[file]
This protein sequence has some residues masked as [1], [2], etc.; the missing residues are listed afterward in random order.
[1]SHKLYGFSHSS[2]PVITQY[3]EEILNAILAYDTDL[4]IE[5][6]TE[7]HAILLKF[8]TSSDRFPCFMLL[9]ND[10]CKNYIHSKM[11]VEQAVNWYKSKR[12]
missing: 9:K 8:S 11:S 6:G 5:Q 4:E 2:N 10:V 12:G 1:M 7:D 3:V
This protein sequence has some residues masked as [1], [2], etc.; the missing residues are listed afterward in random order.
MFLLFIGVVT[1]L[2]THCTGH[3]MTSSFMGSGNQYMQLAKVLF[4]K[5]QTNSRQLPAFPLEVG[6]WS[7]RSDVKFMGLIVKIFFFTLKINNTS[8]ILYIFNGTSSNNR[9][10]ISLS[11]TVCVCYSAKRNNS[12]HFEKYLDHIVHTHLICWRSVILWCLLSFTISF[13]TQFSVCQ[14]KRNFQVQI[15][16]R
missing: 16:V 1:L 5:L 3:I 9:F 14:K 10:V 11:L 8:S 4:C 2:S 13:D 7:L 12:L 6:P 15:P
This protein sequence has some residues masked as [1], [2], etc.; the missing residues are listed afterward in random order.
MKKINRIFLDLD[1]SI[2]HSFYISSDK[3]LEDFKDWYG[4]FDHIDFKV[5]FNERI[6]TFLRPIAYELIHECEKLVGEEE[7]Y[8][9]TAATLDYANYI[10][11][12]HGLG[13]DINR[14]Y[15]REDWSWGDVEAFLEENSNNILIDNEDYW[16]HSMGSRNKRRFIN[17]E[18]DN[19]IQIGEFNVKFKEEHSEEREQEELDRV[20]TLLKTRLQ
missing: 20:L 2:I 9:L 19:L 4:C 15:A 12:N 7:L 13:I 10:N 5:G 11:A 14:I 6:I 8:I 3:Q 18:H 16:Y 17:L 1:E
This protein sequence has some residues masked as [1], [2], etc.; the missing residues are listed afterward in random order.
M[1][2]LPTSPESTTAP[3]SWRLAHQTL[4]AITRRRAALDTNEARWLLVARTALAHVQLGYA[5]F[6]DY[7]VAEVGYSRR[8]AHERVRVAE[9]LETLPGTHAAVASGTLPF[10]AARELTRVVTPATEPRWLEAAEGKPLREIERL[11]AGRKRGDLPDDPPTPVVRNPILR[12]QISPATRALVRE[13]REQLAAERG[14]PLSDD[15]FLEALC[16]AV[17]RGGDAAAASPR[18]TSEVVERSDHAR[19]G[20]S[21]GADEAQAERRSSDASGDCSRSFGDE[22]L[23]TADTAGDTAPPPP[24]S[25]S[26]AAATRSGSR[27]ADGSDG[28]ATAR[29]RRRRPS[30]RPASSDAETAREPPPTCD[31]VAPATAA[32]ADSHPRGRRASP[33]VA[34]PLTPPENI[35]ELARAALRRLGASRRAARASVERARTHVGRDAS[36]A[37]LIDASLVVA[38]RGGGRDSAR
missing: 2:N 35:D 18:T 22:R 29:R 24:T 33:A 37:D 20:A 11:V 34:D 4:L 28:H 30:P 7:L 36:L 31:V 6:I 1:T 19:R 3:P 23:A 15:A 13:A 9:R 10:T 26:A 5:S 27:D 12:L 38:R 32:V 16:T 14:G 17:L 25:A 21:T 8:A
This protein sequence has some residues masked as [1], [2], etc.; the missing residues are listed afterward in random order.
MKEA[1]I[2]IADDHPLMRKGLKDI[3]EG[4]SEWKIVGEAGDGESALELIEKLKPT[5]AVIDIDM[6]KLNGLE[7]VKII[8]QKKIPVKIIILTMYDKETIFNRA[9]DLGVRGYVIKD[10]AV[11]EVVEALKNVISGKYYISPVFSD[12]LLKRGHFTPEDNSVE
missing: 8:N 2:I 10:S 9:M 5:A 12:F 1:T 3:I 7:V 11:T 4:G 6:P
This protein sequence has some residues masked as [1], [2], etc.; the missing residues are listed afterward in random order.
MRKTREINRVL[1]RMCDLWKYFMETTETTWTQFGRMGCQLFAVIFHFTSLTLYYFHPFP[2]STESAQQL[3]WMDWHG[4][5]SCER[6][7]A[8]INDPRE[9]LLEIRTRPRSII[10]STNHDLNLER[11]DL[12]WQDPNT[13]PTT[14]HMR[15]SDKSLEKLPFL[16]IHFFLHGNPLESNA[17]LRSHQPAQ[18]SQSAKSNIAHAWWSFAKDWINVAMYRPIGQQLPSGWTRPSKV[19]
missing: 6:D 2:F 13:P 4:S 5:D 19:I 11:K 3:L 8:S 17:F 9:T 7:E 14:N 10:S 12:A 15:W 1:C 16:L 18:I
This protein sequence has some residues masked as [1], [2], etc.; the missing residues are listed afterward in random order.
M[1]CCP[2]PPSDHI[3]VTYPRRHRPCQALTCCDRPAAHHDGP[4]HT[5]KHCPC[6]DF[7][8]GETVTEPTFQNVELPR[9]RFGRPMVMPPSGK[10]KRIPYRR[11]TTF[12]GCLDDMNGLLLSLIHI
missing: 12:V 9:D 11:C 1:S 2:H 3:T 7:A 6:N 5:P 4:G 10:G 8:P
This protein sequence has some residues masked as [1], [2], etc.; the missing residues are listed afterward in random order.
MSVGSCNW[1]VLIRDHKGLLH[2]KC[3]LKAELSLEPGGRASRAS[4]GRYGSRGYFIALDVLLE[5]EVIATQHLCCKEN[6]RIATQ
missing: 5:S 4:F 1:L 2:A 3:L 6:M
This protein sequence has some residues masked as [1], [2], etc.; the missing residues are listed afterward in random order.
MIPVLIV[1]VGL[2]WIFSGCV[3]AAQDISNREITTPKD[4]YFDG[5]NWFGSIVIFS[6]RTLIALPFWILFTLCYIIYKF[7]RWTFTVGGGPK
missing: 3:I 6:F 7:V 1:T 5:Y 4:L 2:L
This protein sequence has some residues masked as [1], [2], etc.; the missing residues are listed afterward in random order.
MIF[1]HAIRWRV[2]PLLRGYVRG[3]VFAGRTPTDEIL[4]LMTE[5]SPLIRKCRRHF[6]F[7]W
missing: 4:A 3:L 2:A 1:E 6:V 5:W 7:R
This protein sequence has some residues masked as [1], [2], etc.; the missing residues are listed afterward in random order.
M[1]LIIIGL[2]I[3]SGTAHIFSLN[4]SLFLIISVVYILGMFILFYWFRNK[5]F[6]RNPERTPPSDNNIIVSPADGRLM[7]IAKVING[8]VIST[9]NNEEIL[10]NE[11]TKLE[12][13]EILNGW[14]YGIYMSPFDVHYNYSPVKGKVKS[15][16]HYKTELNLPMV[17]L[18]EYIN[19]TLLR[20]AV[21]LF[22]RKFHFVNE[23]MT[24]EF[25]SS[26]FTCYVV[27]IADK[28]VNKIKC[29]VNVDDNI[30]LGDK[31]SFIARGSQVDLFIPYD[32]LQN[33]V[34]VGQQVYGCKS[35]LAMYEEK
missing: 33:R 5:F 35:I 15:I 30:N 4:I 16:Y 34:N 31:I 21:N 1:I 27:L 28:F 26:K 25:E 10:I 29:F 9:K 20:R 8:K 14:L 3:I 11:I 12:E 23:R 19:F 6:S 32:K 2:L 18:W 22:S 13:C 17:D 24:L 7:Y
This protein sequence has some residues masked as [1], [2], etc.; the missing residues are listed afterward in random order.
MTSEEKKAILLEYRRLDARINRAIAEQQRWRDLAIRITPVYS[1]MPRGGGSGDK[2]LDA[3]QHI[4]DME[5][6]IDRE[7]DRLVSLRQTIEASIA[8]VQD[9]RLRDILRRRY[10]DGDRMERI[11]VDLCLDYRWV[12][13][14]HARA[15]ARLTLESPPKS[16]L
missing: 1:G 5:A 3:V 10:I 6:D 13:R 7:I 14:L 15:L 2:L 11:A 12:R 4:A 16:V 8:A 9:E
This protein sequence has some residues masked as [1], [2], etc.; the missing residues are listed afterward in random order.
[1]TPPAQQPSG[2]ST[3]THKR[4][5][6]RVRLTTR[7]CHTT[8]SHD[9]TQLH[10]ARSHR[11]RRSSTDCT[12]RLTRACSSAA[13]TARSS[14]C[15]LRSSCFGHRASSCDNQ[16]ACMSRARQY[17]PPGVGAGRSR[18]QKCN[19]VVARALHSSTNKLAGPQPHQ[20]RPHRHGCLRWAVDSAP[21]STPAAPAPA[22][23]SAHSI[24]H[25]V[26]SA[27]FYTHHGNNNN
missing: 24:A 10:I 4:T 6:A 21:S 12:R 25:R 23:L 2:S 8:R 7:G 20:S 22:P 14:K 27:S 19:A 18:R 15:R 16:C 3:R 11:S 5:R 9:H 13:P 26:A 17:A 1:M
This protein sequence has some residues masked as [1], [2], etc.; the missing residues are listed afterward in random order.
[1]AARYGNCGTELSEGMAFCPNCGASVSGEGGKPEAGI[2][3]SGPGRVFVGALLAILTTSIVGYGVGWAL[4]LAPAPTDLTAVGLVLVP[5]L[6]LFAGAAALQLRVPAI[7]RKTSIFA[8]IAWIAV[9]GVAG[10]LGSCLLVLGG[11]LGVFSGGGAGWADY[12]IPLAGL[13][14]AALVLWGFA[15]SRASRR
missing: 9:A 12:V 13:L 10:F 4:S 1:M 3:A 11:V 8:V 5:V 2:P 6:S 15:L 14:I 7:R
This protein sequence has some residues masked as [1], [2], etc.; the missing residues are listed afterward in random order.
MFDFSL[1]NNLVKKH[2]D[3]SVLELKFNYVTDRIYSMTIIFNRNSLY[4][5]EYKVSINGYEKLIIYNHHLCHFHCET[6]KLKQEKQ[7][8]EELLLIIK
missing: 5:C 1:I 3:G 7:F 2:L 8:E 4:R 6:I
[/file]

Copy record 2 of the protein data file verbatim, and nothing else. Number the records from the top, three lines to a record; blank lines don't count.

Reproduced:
This protein sequence has some residues masked as [1], [2], etc.; the missing residues are listed afterward in random order.
MFLLFIGVVT[1]L[2]THCTGH[3]MTSSFMGSGNQYMQLAKVLF[4]K[5]QTNSRQLPAFPLEVG[6]WS[7]RSDVKFMGLIVKIFFFTLKINNTS[8]ILYIFNGTSSNNR[9][10]ISLS[11]TVCVCYSAKRNNS[12]HFEKYLDHIVHTHLICWRSVILWCLLSFTISF[13]TQFSVCQ[14]KRNFQVQI[15][16]R
missing: 16:V 1:L 5:L 3:I 9:F 14:K 10:V 11:L 8:S 4:C 2:S 13:D 7:L 12:L 6:P 15:P